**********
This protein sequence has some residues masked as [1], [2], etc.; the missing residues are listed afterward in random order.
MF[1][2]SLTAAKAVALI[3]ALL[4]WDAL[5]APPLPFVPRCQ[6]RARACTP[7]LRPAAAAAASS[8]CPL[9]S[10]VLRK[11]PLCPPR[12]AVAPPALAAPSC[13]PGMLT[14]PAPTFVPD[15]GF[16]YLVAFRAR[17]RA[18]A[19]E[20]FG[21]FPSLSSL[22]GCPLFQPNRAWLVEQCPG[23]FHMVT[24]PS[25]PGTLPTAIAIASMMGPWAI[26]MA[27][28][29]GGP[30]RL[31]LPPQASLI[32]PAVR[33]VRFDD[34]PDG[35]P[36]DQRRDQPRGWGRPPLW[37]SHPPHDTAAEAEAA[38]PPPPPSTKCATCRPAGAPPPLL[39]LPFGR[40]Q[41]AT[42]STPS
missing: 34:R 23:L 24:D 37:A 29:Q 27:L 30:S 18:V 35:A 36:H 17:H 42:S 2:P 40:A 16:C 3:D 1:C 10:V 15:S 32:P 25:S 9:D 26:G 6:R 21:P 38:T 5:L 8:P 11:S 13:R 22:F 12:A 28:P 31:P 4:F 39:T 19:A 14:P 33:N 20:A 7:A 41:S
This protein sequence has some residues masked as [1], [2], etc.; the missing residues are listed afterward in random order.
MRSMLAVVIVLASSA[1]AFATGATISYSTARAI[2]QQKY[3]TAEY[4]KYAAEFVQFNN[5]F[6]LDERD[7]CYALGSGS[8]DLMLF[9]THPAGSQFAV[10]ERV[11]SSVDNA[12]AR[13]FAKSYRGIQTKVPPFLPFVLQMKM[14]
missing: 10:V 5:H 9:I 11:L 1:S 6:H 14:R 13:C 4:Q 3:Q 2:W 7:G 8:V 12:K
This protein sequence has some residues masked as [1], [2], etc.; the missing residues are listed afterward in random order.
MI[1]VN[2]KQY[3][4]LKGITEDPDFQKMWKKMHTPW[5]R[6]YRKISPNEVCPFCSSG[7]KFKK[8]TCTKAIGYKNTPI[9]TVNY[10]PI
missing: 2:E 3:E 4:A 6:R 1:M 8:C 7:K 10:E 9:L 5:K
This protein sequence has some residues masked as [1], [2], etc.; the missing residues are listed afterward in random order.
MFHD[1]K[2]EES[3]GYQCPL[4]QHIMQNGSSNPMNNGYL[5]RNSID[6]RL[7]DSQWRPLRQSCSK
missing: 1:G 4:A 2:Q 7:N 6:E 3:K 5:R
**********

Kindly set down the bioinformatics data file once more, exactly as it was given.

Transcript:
This protein sequence has some residues masked as [1], [2], etc.; the missing residues are listed afterward in random order.
MF[1][2]SLTAAKAVALI[3]ALL[4]WDAL[5]APPLPFVPRCQ[6]RARACTP[7]LRPAAAAAASS[8]CPL[9]S[10]VLRK[11]PLCPPR[12]AVAPPALAAPSC[13]PGMLT[14]PAPTFVPD[15]GF[16]YLVAFRAR[17]RA[18]A[19]E[20]FG[21]FPSLSSL[22]GCPLFQPNRAWLVEQCPG[23]FHMVT[24]PS[25]PGTLPTAIAIASMMGPWAI[26]MA[27][28][29]GGP[30]RL[31]LPPQASLI[32]PAVR[33]VRFDD[34]PDG[35]P[36]DQRRDQPRGWGRPPLW[37]SHPPHDTAAEAEAA[38]PPPPPSTKCATCRPAGAPPPLL[39]LPFGR[40]Q[41]AT[42]STPS
missing: 34:R 23:L 24:D 37:A 29:Q 27:L 30:S 18:V 35:A 36:H 17:H 42:S 2:P 40:A 16:C 3:D 1:C 10:V 15:S 32:P 25:S 9:D 26:G 6:R 21:P 38:T 5:L 8:P 11:S 13:R 22:F 12:A 28:P 31:P 4:F 39:T 19:A 14:P 33:N 20:A 7:A 41:S
This protein sequence has some residues masked as [1], [2], etc.; the missing residues are listed afterward in random order.
MRSMLAVVIVLASSA[1]AFATGATISYSTARAI[2]QQKY[3]TAEY[4]KYAAEFVQFNN[5]F[6]LDERD[7]CYALGSGS[8]DLMLF[9]THPAGSQFAV[10]ERV[11]SSVDNA[12]AR[13]FAKSYRGIQTKVPPFLPFVLQMKM[14]
missing: 10:V 5:H 9:I 11:L 1:S 6:H 14:R 13:C 4:Q 3:Q 2:W 7:G 8:V 12:K
This protein sequence has some residues masked as [1], [2], etc.; the missing residues are listed afterward in random order.
MI[1]VN[2]KQY[3][4]LKGITEDPDFQKMWKKMHTPW[5]R[6]YRKISPNEVCPFCSSG[7]KFKK[8]TCTKAIGYKNTPI[9]TVNY[10]PI
missing: 2:E 3:E 4:A 6:R 1:M 8:C 7:K 10:E 9:L 5:K
This protein sequence has some residues masked as [1], [2], etc.; the missing residues are listed afterward in random order.
MFHD[1]K[2]EES[3]GYQCPL[4]QHIMQNGSSNPMNNGYL[5]RNSID[6]RL[7]DSQWRPLRQSCSK
missing: 1:G 4:A 2:Q 7:N 6:E 3:K 5:R